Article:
Our tents are 8’ x 12’ and about 7’ tall. They are made of canvas and have a nice big window on one side. They are equipped with cots, comfortable sleeping pads, sleeping bags and pillows.
What gear do I need?
Sea Kayak Adventures will provide you with a detailed packing list prior to your trip. We provide all of the necessary camping, paddling and snorkeling equipment, which you will need to fully enjoy your adventure. If you are interested in more specific information, check out our general Baja packing list here! If you have any questions, or need help deciding what to bring, you can call or e-mail one of our friendly Adventure Consultants at any time for some extra advice!
Who will my guides be?
We know your Guide will make the biggest difference on your trip! Which is why we pride ourselves on employing only the best local guides for all of the incredible locations that we visit. Part of this is to support our eco-tourism efforts, but we also believe that there is no better way to experience a new destination than through they eyes of a local! We find talented and skilled local guides, train and certify them, and provide a positive and consistent source of income to them and their families. Most of our guides are with us for the long-term, despite the seasonal nature of the industry.
What kind of food will I eat? Do you accommodate dietary restrictions?
Our renowned wilderness meals are prepared daily by our guides using local, fresh, healthy ingredients. In Baja you can expect an authentic dining experience, with savory dishes like chiles rellenos, tostadas, ceviche, and chicken mole. We even serve delicious desserts like brownies and pineapple upside-down cake! Each morning, we serve up freshly brewed coffee or tea. Throughout the day we provide an abundance of local fruits, vegetables, and other snacks. Wine and mixed drinks are served with hors d’oeuvres each evening for happy hour.
We do our best to accommodate special dietary requests, working within the parameters of the destinations in which we operate. If you have a very strict diet, we recommend packing extra snacks that you know you can eat.
How many guests per tour?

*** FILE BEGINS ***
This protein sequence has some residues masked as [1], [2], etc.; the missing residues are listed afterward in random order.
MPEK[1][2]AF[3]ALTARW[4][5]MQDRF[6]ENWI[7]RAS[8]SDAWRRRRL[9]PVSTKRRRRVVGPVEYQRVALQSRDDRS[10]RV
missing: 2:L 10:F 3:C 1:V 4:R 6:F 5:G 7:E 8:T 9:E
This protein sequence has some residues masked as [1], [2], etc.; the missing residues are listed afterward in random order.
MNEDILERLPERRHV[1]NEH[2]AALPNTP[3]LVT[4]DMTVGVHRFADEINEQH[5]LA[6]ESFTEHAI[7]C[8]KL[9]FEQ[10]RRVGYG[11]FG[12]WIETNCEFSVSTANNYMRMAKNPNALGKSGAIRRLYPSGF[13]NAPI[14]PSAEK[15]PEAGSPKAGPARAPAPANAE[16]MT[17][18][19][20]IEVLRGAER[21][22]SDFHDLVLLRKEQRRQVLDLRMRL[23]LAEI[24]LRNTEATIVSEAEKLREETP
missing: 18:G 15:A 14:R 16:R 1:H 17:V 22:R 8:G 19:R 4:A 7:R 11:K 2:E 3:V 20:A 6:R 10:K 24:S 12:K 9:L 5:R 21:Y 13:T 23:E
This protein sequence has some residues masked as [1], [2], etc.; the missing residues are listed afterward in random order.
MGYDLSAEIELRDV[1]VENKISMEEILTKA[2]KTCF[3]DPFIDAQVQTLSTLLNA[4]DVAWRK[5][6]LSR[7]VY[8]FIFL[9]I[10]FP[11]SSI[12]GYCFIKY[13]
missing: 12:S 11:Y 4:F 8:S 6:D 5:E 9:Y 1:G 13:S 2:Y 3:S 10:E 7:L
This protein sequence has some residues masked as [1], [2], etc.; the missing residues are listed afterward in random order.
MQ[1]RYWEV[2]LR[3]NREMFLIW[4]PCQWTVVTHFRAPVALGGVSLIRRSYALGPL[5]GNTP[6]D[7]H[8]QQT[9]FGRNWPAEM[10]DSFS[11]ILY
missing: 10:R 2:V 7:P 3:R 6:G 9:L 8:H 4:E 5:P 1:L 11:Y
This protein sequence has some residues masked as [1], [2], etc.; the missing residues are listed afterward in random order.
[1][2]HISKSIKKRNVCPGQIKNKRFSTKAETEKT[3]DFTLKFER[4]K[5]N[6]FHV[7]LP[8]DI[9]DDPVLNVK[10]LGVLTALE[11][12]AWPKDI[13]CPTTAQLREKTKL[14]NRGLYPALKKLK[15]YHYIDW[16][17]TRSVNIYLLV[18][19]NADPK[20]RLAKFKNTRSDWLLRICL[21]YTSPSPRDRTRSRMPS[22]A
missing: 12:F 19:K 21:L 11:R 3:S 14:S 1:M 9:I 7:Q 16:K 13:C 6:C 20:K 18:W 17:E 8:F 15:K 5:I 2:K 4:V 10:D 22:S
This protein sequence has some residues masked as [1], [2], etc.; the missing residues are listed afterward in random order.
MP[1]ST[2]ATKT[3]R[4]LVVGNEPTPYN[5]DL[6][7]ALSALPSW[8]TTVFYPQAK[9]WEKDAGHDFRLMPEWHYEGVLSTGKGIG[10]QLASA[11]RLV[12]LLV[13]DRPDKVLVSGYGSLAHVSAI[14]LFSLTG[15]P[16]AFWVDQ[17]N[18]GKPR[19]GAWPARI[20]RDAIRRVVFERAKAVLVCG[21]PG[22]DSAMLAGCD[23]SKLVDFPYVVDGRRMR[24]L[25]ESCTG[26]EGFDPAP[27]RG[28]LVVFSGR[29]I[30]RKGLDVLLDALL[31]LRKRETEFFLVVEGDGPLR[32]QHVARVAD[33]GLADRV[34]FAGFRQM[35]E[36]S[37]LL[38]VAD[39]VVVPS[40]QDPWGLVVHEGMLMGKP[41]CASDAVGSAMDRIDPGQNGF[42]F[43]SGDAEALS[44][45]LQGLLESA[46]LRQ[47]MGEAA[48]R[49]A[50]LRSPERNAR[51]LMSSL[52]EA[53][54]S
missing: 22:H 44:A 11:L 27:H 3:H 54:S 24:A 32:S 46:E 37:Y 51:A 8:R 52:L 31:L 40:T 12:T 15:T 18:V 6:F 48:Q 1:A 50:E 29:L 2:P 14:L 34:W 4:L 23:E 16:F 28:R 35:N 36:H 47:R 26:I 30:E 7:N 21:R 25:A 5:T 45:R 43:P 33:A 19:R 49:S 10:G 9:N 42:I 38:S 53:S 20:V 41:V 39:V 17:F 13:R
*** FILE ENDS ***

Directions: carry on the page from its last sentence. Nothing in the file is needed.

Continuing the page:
To keep our group size small and our impact minimal, we typically limit our tours to 14 people or less. Our standard minimum to confirm a departure is 4 guests for our San Ignacio whale watching tour.
What’s the weather like in Baja?
Please check out this great website Weather Underground for temperature averages in Baja.
Is there a single supplement fee for solo travelers?
Solo travelers will typically have their own tent at whale camp, at no additional cost. However, we are unable to guarantee individual tents at whale camp due to limited tent capacity. If you are asked to share a tent at our whale camp, rest assured that tents are very spacious, full-height canvas wall tents, with two cots and plenty of room to stand and maneuver around your tent-mate without difficulty.
Where can I store my luggage while I’m on your tour?
You can leave your luggage at your hotel while you are on tour. We recommend getting a luggage lock if you are leaving any electronics in the bags. We’ve never had any issues with guests leaving their bags at the hotel but it’s always better to be safe just in case.
Do I Get to Touch the Whales and What is a "Friendly" Whale?
Some of the gray whales in Baja exhibit what is known as "friendly" behavior. While they have the entire sea as their home, some whales choose to come very close to our boats to interact. When this happens, there are times when it is appropriate to touch the whales. In fact, if we don't interact they will sometimes swim away in search of another boat of humans to play with. We can't know the emotion that the whales are experiencing, but clearly they have a choice to approach the boats or not. Equally fascinating is the fact that often these friendly whales bring their babies up close as well, sometimes even pushing the calf closer to the whale-watching skiffs. On some tours the whales choose not to get close to us and it's important to remember that these are whale watching trips, not whale touching trips.
What are your Terms and Conditions?
Please see our full Terms and Conditions HERE.